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Hello,

1. when they / gave their books

to the teacher/ allowed to play outside.

I have to write a sentences using the given words. The starting word is,

a) When they had given their books to the teacher, the teacher allowed them to play.

b) When the teacher allowed to them to play, they had given their books to the teacher.

I know the sequence of the events. The problem is that what would be the starting tense of the clause after the word "when".

Shall I use "simeple past" fist as shown in (2) or start with the past perfect as shown in (2)?

What would be the correct sequence ? Keep in mind that the starting word is given as "WHEN".
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I don't quite know what you are up to, Hanuman, but A makes sense while B does not. Some other options:

When they had given their books to the teacher, they were allowed to play outside.
They were allowed to play outside when they had given their books to the teacher.


If you know the sequence of events-- it is the earlier event which receives the past perfect verb form.
Hanuman_2000Hello,

1. when they / gave their books

to the teacher/ allowed to play outside.

I have to write a sentences using the given words. The starting word is,

a) When they had given their books to the teacher, the teacher allowed them to play.

b) When the teacher allowed to them to play, they had given their books to the teacher.

I know the sequence of the events. The problem is that what would be the starting tense of the clause after the word "when".

Shall I use "simeple past" fist as shown in (2) or start with the past perfect as shown in (2)?

What would be the correct sequence ? Keep in mind that the starting word is given as "WHEN".

Given the above context and condition, "A" is the only acceptable and understood construct.

When we use words like “when”, while, before, “after” etc. in compound past perfect tense, it’s usually the past perfect tense that comes before the clause.

Ex: I had taught English part time when I was in collage.

She had been married to Peter for a year before she found out his drinking habit.




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GoodmanWhen we use words like “when”, while, before, “after” etc. in compound past perfect tense, it’s usually the past perfect tense that comes before the clause.

Ex: I had taught English part time when I was in collage. Hello Goodman

Could you kindly rephrase this for me? I'm not sure what this sentence means.
Do you mean by this you were an English teacher before entering a college?

paco
I guess this discussion invites lot of questions.
Mister MicawberI don't quite know what you are up to, Hanuman, but A makes sense while B does not. Some other options:

When they had given their books to the teacher, they were allowed to play outside.
They were allowed to play outside when they had given their books to the teacher.

If you know the sequence of events-- it is the earlier event which receives the past perfect verb form.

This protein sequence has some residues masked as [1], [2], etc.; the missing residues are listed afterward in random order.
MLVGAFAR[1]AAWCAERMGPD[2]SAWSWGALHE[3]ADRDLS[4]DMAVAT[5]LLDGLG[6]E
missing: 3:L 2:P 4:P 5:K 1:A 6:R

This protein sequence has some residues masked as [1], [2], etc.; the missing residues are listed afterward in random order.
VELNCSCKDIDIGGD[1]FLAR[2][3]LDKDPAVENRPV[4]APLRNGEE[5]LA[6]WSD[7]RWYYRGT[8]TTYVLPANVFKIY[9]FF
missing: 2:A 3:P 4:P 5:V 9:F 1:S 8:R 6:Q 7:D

Sometime back I red somewhere (esl.about.com?) ;in a time adverbial clause , "when" takes either simple present and simple past. Is it correct?
Goodman

Ex: I had taught English part time when I was in collage.


I see a disconnect between "when" and "had taught" ;may be it is just me. Here, "when" means "at that time" which contradicts with "had taught".
Yes, I think that Goodman may want to revise his sentence, Rishonly.

Regarding tenses after when: any is possible, I would think. The thread you mention was possibly discussing other matters.

When I saw him, he was smoking heavily.
When I see him, I will tell him to stop smoking.
When I had smoked the cigarette down to its filter, I ate the butt.
When I have finished talking, I will go home
.
When I could stand up again, I staggered off to the grandstand.
etc.
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Mister MicawberYes, I think that Goodman may want to revise his sentence, Rishonly.

Regarding tenses after when: any is possible, I would think. The thread you mention was possibly discussing other matters.

When I saw him, he was smoking heavily.
When I see him, I will tell him to stop smoking.
When I had smoked the cigarette down to its filter, I ate the butt.
When I have finished talking, I will go home
.
When I could stand up again, I staggered off to the grandstand.
etc.

Thanks for your feedback, MM. This is the [url= ] URL[/url] (First row and third column in the 'Adverb Clauses with Time' table) that I was talking about. Any advice?
I know the About website, Rishonly, but I hadn't noticed that particular page. It seems to me extremely rigid and/or out of touch with current English: that's all I can say. In addition to the variety of tenses I gave you above, I could easily add to About's table:

I have always finished dressing before my mother served breakfast.
She cooked while I made the wine.
We have been well entertained every time we have visited Singapore.
Mister MicawberI know the About website, Rishonly, but I hadn't noticed that particular page. It seems to me extremely rigid and/or out of touch with current English:
That disentangles the whole puzzle, MM;therefore,I am sure I wouldn't visit that site again. Emotion: smile Thanks for your guidance.
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